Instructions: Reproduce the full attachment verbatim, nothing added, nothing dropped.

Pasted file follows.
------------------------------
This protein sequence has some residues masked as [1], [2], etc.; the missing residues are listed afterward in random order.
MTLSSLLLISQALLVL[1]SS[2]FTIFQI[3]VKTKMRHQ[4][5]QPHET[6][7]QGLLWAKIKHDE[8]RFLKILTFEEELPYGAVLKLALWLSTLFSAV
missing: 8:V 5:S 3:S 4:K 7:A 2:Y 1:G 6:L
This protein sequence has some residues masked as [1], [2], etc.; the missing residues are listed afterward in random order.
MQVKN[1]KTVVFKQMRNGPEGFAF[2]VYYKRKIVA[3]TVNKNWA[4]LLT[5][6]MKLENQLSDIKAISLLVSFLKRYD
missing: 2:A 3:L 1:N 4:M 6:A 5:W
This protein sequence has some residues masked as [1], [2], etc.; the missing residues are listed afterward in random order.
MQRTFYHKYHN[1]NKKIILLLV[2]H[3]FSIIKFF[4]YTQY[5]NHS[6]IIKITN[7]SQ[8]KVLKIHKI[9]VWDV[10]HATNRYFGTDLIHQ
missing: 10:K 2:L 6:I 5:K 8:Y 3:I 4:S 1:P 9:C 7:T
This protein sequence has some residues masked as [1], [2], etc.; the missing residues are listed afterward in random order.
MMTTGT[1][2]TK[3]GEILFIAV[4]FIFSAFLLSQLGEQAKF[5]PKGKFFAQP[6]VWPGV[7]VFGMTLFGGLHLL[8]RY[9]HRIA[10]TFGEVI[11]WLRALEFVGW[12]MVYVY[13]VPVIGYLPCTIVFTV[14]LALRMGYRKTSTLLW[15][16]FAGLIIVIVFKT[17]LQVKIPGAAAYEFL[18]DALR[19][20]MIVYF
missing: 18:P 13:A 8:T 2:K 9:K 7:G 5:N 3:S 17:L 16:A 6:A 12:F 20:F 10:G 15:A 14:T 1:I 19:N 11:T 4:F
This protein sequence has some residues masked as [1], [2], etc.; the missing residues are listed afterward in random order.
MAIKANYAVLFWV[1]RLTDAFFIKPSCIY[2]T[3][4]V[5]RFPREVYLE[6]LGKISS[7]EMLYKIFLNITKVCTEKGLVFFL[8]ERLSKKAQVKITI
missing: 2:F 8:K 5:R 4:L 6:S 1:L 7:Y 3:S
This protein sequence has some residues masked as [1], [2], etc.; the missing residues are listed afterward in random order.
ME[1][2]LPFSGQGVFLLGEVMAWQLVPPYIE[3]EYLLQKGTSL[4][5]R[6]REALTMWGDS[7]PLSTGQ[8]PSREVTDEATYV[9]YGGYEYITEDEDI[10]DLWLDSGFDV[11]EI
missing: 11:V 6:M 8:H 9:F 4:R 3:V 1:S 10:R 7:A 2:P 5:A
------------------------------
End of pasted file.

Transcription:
This protein sequence has some residues masked as [1], [2], etc.; the missing residues are listed afterward in random order.
MTLSSLLLISQALLVL[1]SS[2]FTIFQI[3]VKTKMRHQ[4][5]QPHET[6][7]QGLLWAKIKHDE[8]RFLKILTFEEELPYGAVLKLALWLSTLFSAV
missing: 8:V 5:S 3:S 4:K 7:A 2:Y 1:G 6:L
This protein sequence has some residues masked as [1], [2], etc.; the missing residues are listed afterward in random order.
MQVKN[1]KTVVFKQMRNGPEGFAF[2]VYYKRKIVA[3]TVNKNWA[4]LLT[5][6]MKLENQLSDIKAISLLVSFLKRYD
missing: 2:A 3:L 1:N 4:M 6:A 5:W
This protein sequence has some residues masked as [1], [2], etc.; the missing residues are listed afterward in random order.
MQRTFYHKYHN[1]NKKIILLLV[2]H[3]FSIIKFF[4]YTQY[5]NHS[6]IIKITN[7]SQ[8]KVLKIHKI[9]VWDV[10]HATNRYFGTDLIHQ
missing: 10:K 2:L 6:I 5:K 8:Y 3:I 4:S 1:P 9:C 7:T
This protein sequence has some residues masked as [1], [2], etc.; the missing residues are listed afterward in random order.
MMTTGT[1][2]TK[3]GEILFIAV[4]FIFSAFLLSQLGEQAKF[5]PKGKFFAQP[6]VWPGV[7]VFGMTLFGGLHLL[8]RY[9]HRIA[10]TFGEVI[11]WLRALEFVGW[12]MVYVY[13]VPVIGYLPCTIVFTV[14]LALRMGYRKTSTLLW[15][16]FAGLIIVIVFKT[17]LQVKIPGAAAYEFL[18]DALR[19][20]MIVYF
missing: 18:P 13:A 8:T 2:K 9:K 7:G 5:N 3:S 17:L 16:A 6:A 12:F 20:F 10:G 15:A 14:T 1:I 19:N 11:T 4:F
This protein sequence has some residues masked as [1], [2], etc.; the missing residues are listed afterward in random order.
MAIKANYAVLFWV[1]RLTDAFFIKPSCIY[2]T[3][4]V[5]RFPREVYLE[6]LGKISS[7]EMLYKIFLNITKVCTEKGLVFFL[8]ERLSKKAQVKITI
missing: 2:F 8:K 5:R 4:L 6:S 1:L 7:Y 3:S
This protein sequence has some residues masked as [1], [2], etc.; the missing residues are listed afterward in random order.
ME[1][2]LPFSGQGVFLLGEVMAWQLVPPYIE[3]EYLLQKGTSL[4][5]R[6]REALTMWGDS[7]PLSTGQ[8]PSREVTDEATYV[9]YGGYEYITEDEDI[10]DLWLDSGFDV[11]EI
missing: 11:V 6:M 8:H 9:F 4:R 3:V 1:S 10:R 7:A 2:P 5:A